“Originality is fragile. You have to love and protect your ugly babies, your early creative projects and original ideas.” – Ed Catmull, Pixar co-founder and former president of Walt Disney Animation Studios
Because of Pixar’s highly successful track record emotionally resonant and commercially successful films, Ed Catmull observes that many people assume Pixar films are born being resonant, striking, and meaningful. But as he explains in his book “Creativity, Inc.”, all Pixar films are born as ugly babies. “The early reels of all Pixar films are pretty ugly. Their potential glimmers. But what is most striking is their flaws.”
Directors Andrew Stanton and Lee Unkrich did not create the versions of “Finding Nemo” and “Coco” that Pixar fans know and love today on the first try… not even close. Director Pete Docter was afraid he was going to get fired because the story concept of what became “Inside Out” simply wasn’t working, and he didn’t know how to fix it.
Pixar is not the only successful franchise to go through the the ‘ugly baby’ growing pains. One of the most famous babies in the world – “Baby Yoda” from the “The Mandalorian” series – started out really ugly.
Something truly original and creative is always a risk.
Catmull says an infant project’s potential can be hard to judge at the early stages. Potential can be shy to reveal itself in baby projects that start life really ugly. Projects that are as pink and perfect as the Gerber baby can have strong initial promise but fail to realize their perceived potential.
Pixar spent years developing a film about an endangered lizard raised in a lab which they were certain would be a big hit. After several years of trying and failing to make the story work, Catmull reports that Pixar eventually decided to shelve the entire project despite years of significant artistic and financial investment.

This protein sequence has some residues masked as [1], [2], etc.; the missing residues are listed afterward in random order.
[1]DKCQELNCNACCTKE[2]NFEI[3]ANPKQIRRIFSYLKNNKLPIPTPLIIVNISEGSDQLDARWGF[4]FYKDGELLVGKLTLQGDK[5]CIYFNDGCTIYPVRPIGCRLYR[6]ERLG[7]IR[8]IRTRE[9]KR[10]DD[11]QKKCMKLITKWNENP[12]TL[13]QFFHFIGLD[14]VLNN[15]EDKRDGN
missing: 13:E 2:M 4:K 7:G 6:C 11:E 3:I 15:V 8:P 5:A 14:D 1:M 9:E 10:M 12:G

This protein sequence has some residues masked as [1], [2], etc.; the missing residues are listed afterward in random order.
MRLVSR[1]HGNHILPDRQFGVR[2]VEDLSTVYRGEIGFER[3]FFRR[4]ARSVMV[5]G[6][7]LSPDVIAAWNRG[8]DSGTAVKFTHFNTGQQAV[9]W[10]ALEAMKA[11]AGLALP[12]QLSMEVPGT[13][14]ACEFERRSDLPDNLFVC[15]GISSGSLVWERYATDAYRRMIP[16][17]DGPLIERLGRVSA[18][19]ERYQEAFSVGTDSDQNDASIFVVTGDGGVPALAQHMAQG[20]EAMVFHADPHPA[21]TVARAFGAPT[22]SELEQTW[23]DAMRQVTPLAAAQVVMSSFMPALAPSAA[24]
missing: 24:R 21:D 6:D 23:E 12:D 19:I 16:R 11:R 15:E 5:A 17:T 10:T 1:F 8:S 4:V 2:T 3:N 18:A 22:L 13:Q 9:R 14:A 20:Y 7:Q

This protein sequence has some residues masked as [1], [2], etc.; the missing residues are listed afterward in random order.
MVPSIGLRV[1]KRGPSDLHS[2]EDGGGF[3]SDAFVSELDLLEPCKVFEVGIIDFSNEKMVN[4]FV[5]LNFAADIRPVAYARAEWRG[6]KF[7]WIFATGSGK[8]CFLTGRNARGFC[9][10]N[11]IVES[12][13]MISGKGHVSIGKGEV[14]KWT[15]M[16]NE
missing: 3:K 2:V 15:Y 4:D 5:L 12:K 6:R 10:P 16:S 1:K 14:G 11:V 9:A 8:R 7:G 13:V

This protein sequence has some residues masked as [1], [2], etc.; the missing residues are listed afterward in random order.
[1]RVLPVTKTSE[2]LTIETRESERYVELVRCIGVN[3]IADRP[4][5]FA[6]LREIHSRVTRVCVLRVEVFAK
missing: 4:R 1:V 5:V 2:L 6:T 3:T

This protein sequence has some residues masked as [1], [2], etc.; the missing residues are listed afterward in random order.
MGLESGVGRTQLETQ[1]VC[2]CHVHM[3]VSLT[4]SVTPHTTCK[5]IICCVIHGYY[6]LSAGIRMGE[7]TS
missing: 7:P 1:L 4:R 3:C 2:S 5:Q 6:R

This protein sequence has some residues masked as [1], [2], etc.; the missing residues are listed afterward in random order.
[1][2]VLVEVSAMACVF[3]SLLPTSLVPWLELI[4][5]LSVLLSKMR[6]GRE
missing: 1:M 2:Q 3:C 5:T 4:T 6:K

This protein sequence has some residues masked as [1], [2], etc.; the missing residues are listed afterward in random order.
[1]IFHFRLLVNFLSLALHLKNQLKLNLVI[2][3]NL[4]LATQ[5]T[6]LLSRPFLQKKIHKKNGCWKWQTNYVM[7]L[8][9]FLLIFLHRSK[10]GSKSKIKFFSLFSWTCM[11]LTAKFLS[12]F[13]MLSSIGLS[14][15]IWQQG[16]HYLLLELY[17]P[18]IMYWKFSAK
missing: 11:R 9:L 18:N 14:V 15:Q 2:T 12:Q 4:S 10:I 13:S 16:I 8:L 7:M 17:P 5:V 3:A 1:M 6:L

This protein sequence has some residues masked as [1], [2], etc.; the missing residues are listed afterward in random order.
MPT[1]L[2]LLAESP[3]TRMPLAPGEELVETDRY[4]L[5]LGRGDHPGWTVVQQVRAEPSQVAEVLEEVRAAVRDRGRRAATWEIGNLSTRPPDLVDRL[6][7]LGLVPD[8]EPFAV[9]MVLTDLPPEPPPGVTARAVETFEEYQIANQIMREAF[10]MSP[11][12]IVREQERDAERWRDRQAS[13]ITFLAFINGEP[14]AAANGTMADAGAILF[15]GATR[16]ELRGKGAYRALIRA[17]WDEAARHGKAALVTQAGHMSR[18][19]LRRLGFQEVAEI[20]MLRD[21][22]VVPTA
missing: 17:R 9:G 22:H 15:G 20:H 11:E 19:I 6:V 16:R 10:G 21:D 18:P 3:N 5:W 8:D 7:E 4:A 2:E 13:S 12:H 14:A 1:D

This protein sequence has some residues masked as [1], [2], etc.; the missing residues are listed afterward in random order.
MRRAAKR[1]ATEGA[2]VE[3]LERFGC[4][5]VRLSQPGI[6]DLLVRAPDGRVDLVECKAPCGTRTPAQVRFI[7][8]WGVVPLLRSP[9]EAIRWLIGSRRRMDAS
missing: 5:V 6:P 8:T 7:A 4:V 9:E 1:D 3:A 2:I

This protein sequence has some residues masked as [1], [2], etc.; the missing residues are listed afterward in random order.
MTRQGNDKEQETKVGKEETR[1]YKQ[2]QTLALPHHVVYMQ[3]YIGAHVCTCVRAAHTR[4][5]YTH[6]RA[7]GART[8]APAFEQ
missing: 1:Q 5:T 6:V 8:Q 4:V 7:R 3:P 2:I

How does Pixar know the difference between baby projects that will mature into successful films and those that fail go the distance?
Pixar nurtures their baby projects by assigning teams of directors, writers, and concept artists to develop a story idea and the film’s potential look and feel. Once a baby project is sufficiently developed to the toddler stage, the directors pitch it during one of Pixar’s “brain trust” meetings, a gathering of Pixar’s top directors, writers, creatives, and executives who offer feedback and suggestions.
Before the brain trust decides to green light a baby project into production or not – a huge investment of Pixar’s creative and financial resources – the baby is given time and support to develop its potential. The brain trust tracks the baby’s development and after each meeting, and decides to either keep investing in the baby’s growth or re-assign the development team to nurture other potential projects with more promise.
Creativity needs support, investment, and … … … … time.